four hundred revolutions per minute. They are, however, capable of driving this machine (which is considerably larger than the Curtiss) through the air at the rate of forty-five miles per hour. The planes are double surface, and heavier and thicker than those of the Curtiss machine. You will note in one of the illustrations that the controls differ considerably from that of the Curtiss. In place of a steering-post and wheel, they use two levers. The machine is equipped with three levers, but the two outer ones are duplicates, one being used when instructing pupils to fly. The Wrights were the originators of a most novel and effective control. The lever shown in the center performs a compound duty,+first, that of warping the wing-tips at the rear edge in opposite directions (like the ailerons on the Curtiss machine), which is accomplished by pushing or pulling the lever back and forth; second, that of vertical steering, which is done by turning the handle at the top of this lever to right or left. The outer levers operate the horizontal rudder in the rear (formerly placed in front). These levers work in the same way as the steering-post on the Curtiss flier. On many of the foreign machines, vertical steering is accomplished by using the feet in much the same manner as that with which boys steer a bob-sled when coasting downhill.
Progress in aviation during the past two years has been due to the improvement of the aëronautical gasolene motor. The designs and principles of the aeroplane as first produced by Bleriot, the Wrights, Curtiss, and Farman, are practically unchanged. Minor changes have been made in construction and in the placing of control rudders, but to the uninitiated they appear very much the same as they were two years ago. The cost of constructing a machine like the Curtiss is about $400. An equipment, including motor, propeller, radiator, etc., will cost from $1500 to $2000, al
It is possible, however, that some one will discover some new means of navigating the airlanes, and so do away with the modern aeroplane. The value of the aeroplane in time of war is unquestionable, and the various governments, realizing this fact, have taken up the matter seriously, and are training men in the use of them. The United States Army and Navy have both been supplied with machines, and are constantly adding new ones to their equipment. Recent experiments have been carried out to determine the possibility of carrying mail by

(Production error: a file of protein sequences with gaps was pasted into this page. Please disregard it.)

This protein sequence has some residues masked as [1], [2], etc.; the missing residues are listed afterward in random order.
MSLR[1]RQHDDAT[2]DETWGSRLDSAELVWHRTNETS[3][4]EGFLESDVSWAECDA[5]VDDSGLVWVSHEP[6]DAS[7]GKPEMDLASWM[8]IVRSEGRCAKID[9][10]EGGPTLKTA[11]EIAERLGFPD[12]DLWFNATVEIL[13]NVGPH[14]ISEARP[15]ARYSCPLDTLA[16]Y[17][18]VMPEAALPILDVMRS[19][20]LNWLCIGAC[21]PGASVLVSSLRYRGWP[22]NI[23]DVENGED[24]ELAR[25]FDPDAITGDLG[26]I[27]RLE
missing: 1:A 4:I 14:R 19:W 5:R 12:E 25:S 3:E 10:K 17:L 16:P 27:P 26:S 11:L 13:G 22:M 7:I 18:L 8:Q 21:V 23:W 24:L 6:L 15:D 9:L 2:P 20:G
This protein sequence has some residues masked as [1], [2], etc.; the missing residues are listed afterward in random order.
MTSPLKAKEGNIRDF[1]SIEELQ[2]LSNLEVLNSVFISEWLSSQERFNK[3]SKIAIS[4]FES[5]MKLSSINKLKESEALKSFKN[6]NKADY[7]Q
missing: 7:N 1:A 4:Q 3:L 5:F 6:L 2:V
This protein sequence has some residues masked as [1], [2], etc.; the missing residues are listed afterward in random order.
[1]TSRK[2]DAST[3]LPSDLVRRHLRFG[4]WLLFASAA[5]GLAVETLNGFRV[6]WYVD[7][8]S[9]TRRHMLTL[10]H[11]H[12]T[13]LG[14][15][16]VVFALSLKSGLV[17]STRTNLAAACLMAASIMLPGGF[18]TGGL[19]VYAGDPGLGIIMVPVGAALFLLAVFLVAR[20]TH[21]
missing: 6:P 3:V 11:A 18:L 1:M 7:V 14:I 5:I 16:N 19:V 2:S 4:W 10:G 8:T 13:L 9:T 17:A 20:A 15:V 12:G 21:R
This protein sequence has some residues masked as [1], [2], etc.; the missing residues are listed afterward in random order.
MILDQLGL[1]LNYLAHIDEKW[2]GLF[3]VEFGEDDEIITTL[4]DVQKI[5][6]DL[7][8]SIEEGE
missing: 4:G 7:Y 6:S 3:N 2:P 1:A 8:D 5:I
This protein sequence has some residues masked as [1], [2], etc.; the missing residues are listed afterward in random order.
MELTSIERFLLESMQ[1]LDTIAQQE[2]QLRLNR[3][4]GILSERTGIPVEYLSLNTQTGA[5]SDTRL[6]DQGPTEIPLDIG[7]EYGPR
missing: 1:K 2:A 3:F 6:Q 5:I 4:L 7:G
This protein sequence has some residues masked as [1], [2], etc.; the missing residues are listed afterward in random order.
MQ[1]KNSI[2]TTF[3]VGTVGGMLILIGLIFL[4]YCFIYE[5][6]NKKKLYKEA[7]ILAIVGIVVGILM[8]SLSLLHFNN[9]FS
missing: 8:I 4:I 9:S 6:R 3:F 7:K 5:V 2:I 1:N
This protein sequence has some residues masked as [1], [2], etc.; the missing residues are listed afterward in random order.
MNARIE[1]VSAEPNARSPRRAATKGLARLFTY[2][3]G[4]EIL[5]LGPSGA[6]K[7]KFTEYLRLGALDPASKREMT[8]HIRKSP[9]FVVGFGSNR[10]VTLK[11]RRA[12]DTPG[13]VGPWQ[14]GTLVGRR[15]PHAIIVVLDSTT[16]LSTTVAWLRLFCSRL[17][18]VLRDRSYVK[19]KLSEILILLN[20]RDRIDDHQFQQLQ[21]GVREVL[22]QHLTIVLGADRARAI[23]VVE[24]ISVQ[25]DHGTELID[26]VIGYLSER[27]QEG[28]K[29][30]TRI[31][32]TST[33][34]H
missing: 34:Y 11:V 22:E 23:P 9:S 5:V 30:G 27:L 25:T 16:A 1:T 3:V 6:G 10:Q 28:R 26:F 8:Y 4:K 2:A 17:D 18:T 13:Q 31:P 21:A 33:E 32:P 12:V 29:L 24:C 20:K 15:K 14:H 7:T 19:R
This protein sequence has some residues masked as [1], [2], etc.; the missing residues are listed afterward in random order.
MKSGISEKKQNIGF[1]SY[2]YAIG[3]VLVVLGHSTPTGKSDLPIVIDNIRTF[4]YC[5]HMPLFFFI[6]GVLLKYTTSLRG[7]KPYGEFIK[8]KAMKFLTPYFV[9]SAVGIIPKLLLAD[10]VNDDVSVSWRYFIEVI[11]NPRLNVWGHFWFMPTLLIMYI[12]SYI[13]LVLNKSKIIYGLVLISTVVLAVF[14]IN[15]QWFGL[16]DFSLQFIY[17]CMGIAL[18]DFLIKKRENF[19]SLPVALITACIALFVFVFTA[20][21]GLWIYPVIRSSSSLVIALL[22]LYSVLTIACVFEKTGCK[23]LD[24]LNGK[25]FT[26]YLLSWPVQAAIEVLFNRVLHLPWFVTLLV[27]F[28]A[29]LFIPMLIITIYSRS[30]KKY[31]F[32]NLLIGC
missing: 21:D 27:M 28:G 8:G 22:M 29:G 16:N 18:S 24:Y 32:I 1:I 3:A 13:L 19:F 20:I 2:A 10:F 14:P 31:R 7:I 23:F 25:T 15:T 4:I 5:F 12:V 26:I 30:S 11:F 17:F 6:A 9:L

though not actually worth over $500, so that the actual cost of an aéroplane is less than $1000, and yet the price of a first-class machine, complete, ranges from $3000 to $10,000. Commercially, the aeroplane is useless in its present state. It cannot carry any great weight, it will not stand any extra strain, and is unable to fly unless the weather be almost perfect. Automatic stability is still in an imperfect stage, and the motors are not altogether reliable. Last, but not least, it is a very expensive machine, both in its first cost and in the outlay necessary to keep it in proper condition. These faults, as well as many others, must be overcome before we have a practical flying-machine. Danger must be eliminated to a greater degree, and to do this, it is necessary to produce a machine that will automatically balance itself. A thoroughly reliable motor and a machine capable of standing any extra strain suddenly placed upon it are other requirements of the future aeroplane.
aéroplane. It has proven to be a great novelty, but beyond that it is of no consequence. I believe that eventually it will be possible to transport mail by such means, but that it will be some time before such routes are permanently established.
In spite of the many fatalities of the past year, women as well as men are constantly taking up the study of flight, some as a means of making a living, while others follow it for the sport and pleasure they derive from it; and it is not unlikely that this will continue until the welkin is full of various aircrafts both public and private. Many predict that ten years from now the world will cease to wonder at the man who goes tearing along overhead at the rate of one hundred miles or more an hour, or the midnight air-riders who come sailing over the roofs of the sky-scrapers to settle on some hotel's landing-stage to partake of an evening luncheon. And probably we cannot even imagine, as yet, the great possibilities of the aéroplane of the future.